III. PH-S1 Domain Interactions

Extensive contacts are formed between the subunits of the S1 and the heterodimers of the PH domains. The interaction of the domains occur on the top of the PH ring and the bottom of the S1 domain. Just like the interactions within the dimers of the PH ring, the conserved surfaces have evolved to favor their correct pairings. hRrp40 makes contacts with hRrp45 and hRrp46, hRrp4 contacts hRrp41 and hRrp42,, and hCsI4 contacts hMtr3 and hRrp43 . The S1 subunits make contacts with the dimers of the PH-ring with their N-terminal domains: hCs14, hRrp4, and hRrp40 make contacts with hMtr3, hRrp41, and hRrp46 PH subunits respectively. These interactions between the two domains is key to the hExo9 stability and function. An attempt to isolate a stable 6 subunit PH ring without the presence of the S1 domain proteins failed. This provided strong support that the S1 subunits hold together the PH heterodimers and are responsible for the complexes stability

IV. Active Site

Of the three heterodimers, the hRrp41/hRrp45 dimer of the PH domain is the only one that exhibits processive phosphate-dependent activity that produces RNA molecules of 4-5 nucleotides long. This dimer houses the phosphorolytic active site and aids in the binding of RNA. Mutations in either of the dimer subunits lead to no detectable activity for RNA binding or degradation. It was determined that the hExo9 only has one phosphorolytic active site, which is the hRrp41/hRrp45 dimer and does not contain any other sites of similar activity.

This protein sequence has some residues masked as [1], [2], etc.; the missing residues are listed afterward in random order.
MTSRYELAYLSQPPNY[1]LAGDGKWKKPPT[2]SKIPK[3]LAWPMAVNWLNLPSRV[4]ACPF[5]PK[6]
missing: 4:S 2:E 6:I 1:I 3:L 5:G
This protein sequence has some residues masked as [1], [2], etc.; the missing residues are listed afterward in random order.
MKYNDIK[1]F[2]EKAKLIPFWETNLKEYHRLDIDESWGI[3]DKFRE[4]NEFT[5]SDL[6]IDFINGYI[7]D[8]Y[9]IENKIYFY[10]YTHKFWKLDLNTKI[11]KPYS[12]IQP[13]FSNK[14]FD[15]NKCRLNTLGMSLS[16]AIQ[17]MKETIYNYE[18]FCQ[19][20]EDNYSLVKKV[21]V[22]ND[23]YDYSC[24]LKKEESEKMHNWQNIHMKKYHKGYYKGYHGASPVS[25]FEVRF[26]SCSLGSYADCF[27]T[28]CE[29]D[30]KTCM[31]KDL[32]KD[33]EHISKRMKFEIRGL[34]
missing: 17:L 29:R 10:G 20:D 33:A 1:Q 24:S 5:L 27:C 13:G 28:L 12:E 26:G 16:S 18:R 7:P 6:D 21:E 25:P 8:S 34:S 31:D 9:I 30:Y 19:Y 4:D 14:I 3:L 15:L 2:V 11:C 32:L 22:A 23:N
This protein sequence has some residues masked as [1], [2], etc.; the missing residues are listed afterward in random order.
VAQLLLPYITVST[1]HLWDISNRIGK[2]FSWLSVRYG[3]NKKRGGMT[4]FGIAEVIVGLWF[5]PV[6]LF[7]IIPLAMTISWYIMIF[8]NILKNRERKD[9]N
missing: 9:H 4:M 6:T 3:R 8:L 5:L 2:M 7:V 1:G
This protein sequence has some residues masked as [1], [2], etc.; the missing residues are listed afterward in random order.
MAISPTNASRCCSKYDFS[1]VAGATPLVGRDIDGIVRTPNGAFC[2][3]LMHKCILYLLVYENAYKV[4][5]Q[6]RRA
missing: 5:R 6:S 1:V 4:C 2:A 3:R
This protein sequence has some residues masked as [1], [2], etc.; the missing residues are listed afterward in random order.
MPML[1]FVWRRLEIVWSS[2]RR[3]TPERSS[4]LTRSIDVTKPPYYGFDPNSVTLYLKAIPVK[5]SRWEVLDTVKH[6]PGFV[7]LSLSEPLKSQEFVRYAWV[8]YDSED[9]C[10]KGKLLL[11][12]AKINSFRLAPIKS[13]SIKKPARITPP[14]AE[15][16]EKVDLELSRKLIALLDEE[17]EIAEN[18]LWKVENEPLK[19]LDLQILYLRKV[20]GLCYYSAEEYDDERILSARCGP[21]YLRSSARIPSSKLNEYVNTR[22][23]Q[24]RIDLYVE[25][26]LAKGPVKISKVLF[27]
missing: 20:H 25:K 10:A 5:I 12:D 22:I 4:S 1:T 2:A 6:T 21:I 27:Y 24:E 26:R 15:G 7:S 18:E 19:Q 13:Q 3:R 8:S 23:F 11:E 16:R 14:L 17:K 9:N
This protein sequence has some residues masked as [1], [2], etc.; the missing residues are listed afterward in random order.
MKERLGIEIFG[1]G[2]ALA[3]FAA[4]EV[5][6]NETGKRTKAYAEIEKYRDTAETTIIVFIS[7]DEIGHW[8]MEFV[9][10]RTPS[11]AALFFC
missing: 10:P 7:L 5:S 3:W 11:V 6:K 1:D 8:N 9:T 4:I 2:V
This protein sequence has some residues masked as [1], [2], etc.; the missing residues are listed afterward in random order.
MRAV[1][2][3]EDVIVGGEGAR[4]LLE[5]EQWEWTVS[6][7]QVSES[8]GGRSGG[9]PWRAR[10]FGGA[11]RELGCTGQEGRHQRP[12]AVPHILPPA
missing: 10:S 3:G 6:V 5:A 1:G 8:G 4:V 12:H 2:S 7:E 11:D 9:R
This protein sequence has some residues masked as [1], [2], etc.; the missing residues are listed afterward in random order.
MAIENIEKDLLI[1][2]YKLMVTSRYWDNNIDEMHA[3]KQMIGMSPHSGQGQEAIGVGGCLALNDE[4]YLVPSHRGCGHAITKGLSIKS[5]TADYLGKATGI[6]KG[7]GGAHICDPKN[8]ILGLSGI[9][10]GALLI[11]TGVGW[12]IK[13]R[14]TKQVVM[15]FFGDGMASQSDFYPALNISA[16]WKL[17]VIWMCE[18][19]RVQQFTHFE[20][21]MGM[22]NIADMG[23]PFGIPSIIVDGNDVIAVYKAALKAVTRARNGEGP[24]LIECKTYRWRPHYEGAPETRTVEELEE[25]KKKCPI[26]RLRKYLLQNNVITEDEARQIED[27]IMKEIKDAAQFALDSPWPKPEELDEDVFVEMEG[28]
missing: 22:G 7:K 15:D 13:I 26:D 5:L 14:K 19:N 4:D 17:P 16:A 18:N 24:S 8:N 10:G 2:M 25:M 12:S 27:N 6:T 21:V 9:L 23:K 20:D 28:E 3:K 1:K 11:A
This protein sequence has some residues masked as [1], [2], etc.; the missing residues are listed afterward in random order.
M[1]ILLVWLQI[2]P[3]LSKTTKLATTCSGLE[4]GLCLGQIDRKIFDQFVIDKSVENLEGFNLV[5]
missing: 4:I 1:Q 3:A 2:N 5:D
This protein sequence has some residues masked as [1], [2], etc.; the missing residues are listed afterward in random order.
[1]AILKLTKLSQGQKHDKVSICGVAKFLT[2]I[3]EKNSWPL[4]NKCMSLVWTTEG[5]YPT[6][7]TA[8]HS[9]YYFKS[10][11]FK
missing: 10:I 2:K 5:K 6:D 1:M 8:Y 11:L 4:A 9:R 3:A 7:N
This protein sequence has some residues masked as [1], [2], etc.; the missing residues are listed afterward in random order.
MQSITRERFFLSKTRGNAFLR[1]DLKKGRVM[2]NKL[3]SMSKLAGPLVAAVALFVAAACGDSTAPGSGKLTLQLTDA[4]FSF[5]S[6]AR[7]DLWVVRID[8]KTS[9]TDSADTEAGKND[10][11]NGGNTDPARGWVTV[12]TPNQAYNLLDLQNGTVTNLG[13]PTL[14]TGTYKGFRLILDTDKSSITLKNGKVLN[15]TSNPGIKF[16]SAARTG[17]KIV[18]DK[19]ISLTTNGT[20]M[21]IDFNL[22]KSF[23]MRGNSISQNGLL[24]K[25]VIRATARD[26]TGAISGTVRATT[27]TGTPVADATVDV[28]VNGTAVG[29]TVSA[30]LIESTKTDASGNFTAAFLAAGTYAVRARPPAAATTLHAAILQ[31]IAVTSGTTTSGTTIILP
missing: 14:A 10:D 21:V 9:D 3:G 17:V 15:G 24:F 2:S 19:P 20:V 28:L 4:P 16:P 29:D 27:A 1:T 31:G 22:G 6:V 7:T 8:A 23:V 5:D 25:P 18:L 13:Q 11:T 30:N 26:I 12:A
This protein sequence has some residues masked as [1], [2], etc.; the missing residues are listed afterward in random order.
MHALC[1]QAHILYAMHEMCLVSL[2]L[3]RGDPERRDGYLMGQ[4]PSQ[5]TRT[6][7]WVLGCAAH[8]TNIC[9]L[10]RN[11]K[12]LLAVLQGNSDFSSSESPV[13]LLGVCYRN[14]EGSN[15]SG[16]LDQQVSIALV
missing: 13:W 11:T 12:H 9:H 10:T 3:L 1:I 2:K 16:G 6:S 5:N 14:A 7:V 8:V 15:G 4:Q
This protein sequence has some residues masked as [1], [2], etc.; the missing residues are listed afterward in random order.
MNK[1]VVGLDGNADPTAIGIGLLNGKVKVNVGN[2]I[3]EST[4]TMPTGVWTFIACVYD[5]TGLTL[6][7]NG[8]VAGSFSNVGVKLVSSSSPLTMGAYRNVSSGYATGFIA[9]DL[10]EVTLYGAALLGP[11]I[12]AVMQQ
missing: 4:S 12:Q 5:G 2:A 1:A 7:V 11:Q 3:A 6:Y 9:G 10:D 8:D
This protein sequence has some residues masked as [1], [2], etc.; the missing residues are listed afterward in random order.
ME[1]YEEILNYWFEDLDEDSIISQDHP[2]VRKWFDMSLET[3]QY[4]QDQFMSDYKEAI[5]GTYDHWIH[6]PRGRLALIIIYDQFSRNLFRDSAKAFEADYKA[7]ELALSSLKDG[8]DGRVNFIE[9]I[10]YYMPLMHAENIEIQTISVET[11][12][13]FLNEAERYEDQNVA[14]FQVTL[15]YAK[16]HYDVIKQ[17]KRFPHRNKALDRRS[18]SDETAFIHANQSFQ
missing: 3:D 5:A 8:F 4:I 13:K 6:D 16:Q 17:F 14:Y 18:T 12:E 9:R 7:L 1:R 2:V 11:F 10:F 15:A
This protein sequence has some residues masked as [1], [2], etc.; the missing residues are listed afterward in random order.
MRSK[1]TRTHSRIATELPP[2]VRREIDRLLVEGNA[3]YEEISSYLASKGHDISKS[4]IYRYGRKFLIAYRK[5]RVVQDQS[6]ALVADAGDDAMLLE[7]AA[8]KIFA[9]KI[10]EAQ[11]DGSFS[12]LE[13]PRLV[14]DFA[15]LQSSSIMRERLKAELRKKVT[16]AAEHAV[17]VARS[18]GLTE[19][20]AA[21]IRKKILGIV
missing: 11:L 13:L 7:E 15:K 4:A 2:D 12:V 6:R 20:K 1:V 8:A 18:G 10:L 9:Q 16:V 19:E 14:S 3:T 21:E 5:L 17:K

The active site of hExo9 is not very active in comparison to other exosome. However the hExo9 readily degrades RNA that has rich AU nucleotide repeats. The hExo9 is also selective for what kind of RNA or any other kind of substrate it degrades. The that is formed by the S1 domain proteins, prevent any substrate that is too large or has too much structure from entering it. The types of RNA that are able to enter the complex are those that do not have any secondary structure and have been partially degraded prior to entry. It was presumed that the minimum length of RNA that is needed to observe activity in the active site would be determined by the height of the exosome. 

The RNA would enter the complex between the hRrp41/hRrp45  dimer and then continue to go through the center channel of the complex between the S1 proteins . hRrp41's Arg94 and Lys95 in conjunction with hRrp45's Arg104, Arg108, and Arg111 all have been found to be necessary in binding the exosome's substrate, single stranded RNA . hRrp41's Asp130, Thr133, and Tyr134 have been found to be a conserved phosphate binding site . Phosphate binding is key to the action of the exosome as the bound phosphate would aid to cleave the phophodiester bonds in the RNA's backbone.

V. References

Allmang, C., Kufel, J., Chanfreau, G., Mitchell, P., Patfalski, E., and Tollervey, D. (1990). Functions of the exosome in rRNA, snoRNA and snRNA synthesis. EMBO J. 18, 5399-5410.

Bank, R. P. D., Greimann, J.C., & Liu, Q. (2006). RCSB PDB - 2NN6: Structure of the human RNA exosome composed of Rrp41, Rrp45, Rrp46, Rrp43, Mtr3, Rrp42, Csl4, Rrp4, and Rrp40 structure summary page. Cell(Cambridge,Mas,), 127, 1223-1237.

Liu, Q., Greimann, J. C., & Lima, C. D. (2006). Reconstitution, activities, and structure of the eukaryotic RNA exosome. Cell, 127(6), 1223-1237.

PDB-101: Exosomes. (2007, October). Retrieved December 9, 2016, from

Shen, V., & Kiledjian, M. A view to a kill: Structure of the RNA exosome. Cell, 127 (6), 1093-1095.